Patience. An archaic word where English football is concerned, one that will cause future generations to enquire: What on Earth was that?
Whether it's Raheem Sterling hankering for £150,000 a week for being marginally better than Liverpool team-mates Rickie Lambert and Fabio Borini this season, or every teenager who's eligible being fast-tracked into the England senior squad and dubbed the nation's next great hope, patience is something we're running out of time for these days.
Managers are often the first to suffer when boardroom agitation sets in. In the Premier League this season - where, as of May 2015, the average managerial tenure is a mere 2.2 years - 60 percent of teams in the bottom half of the table have implemented changes at the top, with West Ham all but certain to bump that figure up to 70 (assuming they fail to better Everton's result on Sunday).
So how refreshing then, to see Leicester City survive having backed their boss earlier in the campaign. It must have been immensely tempting for the Foxes, newly-promoted this season of course, to guillotine Nigel Pearson at the end of March with the club seven points from safety and propping up the table, having failed to win a league game since mid-January.
It was a close call, apparently, with reports in February claiming that Pearson had been sacked before being immediately restored to his post. He of course denies that this was ever the case, though it's not hard to imagine him putting up such a fight having once defeated a pack wild dogs on a solo walking trip to Eastern Europe.
But even for a manager who hadn't instructed one of his own supporters to "f*** off and die" before grappling with an opposition player on the touchline, that would have been a precarious position to be in. Southampton's decision to dispense of Nigel Adkins two years earlier, in which time they have established themselves as one of the division's top seven or eight clubs, must have played on the minds of those in the King Power Stadium boardroom.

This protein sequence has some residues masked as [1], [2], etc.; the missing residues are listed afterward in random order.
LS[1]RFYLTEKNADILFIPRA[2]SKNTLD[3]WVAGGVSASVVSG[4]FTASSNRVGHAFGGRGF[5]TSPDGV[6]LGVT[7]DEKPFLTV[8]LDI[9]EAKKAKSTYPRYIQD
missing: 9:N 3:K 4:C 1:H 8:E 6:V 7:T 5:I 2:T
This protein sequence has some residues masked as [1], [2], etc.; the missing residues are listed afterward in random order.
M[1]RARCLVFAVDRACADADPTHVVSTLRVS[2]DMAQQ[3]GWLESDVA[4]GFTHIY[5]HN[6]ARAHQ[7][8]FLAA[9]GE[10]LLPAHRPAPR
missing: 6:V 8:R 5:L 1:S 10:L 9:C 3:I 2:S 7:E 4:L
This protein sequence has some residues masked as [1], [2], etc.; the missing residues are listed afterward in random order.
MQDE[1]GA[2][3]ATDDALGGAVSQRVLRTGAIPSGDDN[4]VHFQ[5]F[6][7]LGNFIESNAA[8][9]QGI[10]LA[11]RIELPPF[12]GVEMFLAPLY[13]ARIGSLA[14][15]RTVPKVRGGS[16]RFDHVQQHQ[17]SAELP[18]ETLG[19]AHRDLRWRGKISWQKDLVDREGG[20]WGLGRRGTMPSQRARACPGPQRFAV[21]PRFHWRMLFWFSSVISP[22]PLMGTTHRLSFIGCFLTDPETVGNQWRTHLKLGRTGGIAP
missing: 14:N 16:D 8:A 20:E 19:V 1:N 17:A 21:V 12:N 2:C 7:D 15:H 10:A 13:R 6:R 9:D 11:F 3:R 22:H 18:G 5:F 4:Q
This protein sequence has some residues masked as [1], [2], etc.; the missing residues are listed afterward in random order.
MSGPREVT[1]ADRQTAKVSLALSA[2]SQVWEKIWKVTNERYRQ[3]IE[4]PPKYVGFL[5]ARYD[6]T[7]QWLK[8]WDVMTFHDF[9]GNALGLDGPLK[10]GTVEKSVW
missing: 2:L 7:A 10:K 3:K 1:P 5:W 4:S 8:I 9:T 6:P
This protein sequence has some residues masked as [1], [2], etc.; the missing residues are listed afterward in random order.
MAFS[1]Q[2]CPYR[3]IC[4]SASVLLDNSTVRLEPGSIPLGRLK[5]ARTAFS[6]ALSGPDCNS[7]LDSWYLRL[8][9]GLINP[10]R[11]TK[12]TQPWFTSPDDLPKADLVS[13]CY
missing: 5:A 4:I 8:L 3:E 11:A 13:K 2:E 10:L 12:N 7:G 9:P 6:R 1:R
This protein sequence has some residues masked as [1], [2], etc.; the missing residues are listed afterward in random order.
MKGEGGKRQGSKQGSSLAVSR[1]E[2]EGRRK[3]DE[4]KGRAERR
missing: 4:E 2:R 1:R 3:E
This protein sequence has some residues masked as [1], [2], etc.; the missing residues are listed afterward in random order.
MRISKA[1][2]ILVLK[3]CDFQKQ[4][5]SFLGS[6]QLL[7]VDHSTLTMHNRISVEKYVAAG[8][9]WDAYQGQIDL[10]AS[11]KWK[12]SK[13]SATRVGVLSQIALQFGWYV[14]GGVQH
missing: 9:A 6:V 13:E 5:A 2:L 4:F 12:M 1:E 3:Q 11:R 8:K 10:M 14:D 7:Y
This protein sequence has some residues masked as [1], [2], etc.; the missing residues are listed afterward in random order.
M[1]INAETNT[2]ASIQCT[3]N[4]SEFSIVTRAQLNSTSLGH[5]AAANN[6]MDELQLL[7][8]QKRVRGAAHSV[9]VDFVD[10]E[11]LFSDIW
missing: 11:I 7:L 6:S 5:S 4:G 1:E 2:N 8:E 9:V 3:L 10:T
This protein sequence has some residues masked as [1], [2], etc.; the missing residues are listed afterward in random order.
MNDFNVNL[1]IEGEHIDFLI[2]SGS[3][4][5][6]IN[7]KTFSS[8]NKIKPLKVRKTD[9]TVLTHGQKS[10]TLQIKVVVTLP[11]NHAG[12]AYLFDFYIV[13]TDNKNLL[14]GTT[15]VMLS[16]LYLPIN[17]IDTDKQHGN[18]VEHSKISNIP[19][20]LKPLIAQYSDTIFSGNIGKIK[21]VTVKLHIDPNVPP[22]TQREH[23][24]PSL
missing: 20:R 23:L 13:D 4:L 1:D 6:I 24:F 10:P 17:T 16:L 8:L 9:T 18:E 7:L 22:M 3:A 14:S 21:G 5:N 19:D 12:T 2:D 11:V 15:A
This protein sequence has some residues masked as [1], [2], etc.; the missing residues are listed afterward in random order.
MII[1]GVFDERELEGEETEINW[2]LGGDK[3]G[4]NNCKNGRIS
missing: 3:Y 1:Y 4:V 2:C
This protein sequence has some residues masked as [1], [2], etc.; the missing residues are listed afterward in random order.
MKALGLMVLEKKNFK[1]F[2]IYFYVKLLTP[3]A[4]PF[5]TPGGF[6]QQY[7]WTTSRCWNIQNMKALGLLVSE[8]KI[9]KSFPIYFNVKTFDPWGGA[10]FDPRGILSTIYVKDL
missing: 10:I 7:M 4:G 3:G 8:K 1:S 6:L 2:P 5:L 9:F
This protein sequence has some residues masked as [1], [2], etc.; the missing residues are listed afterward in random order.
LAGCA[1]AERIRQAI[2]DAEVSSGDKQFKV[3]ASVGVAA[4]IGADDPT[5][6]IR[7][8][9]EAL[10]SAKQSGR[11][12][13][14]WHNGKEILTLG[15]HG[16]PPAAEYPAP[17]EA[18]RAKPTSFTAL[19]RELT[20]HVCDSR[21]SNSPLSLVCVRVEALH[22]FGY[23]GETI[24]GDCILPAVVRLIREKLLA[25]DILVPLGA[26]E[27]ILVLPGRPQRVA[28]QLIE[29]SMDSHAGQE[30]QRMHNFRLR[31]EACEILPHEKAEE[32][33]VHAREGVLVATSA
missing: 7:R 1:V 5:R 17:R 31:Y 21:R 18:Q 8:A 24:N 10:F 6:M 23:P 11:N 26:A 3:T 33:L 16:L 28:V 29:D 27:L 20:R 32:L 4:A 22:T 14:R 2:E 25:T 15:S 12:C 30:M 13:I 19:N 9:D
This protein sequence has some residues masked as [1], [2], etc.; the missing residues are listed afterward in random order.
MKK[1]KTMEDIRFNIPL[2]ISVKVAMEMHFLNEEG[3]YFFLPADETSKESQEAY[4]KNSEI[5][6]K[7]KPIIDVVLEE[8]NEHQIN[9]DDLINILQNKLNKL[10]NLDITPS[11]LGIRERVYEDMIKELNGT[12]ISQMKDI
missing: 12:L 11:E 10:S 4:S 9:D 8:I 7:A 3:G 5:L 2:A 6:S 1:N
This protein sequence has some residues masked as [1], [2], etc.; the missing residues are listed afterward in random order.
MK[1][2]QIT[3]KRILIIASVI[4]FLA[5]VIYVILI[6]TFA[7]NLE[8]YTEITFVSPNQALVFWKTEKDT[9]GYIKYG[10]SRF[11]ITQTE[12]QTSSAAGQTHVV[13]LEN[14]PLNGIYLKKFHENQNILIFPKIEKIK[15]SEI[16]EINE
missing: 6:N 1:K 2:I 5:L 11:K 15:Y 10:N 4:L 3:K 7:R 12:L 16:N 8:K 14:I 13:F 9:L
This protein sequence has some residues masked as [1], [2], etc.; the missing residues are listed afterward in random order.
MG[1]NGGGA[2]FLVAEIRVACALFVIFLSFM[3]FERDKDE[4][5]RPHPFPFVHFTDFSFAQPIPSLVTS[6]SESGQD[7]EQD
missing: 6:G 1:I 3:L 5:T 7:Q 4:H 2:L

Clearly, Pearson has found the step up to Premier League management tough - certainly in terms of pressure-handling and coping with the increased media attention that comes with taking up residence in the world's most popular domestic league. Ostrich-gate is a prime example of that. It hasn't, however, affected his ability to manage and thankfully, the Leicester bigwigs were smart enough to visualise the bigger picture.
At the time, before the run of six wins from eight matches that preserved their top-flight status with a game to spare, the Foxes' results painted a grim picture. But the performances were always there (Leicester are yet to lose by a greater margin than two this season) and the players certainly never looked like they'd given up the fight or lost faith in their manager. Surely, it was only a matter of time before the two intertwined and that proved to be the case.
For someone like Newcastle, who practically forced Alan Pardew out of St. James' Park and into the clutches of Crystal Palace in December, you can't help but feel a glance at that bigger picture would helped the Magpies avoid their current predicament. They can still be relegated if Hull win and they lose on the season's final day.
But patience isn't always a guaranteed formula for success. Burnley persevered with Sean Dyche and could finish bottom, while Hull kept faith in Steve Bruce and are likely to follow the Clarets into the Championship next season. It's also hard to envisage Palace and West Brom being 12th and 13th respectively, had they not dispensed of their under-performing bosses over the festive period. Though, with both Alan Irvine and Neil Warnock appointed only a few months prior to their sackings, perhaps they should have given a little more deliberation to who was given the role in the first place.
With a ticket to the Premier League now worth £120million a season, thinking with a clear head is always going to be difficult for those pulling the strings at our clubs - but that's why Leicester deserve a pat on the back for their handling of Pearson. So make the most of it because managers like him might not get a chance in years to come - but then again, how many of those have battled killer dogs in the Carpathian mountains?
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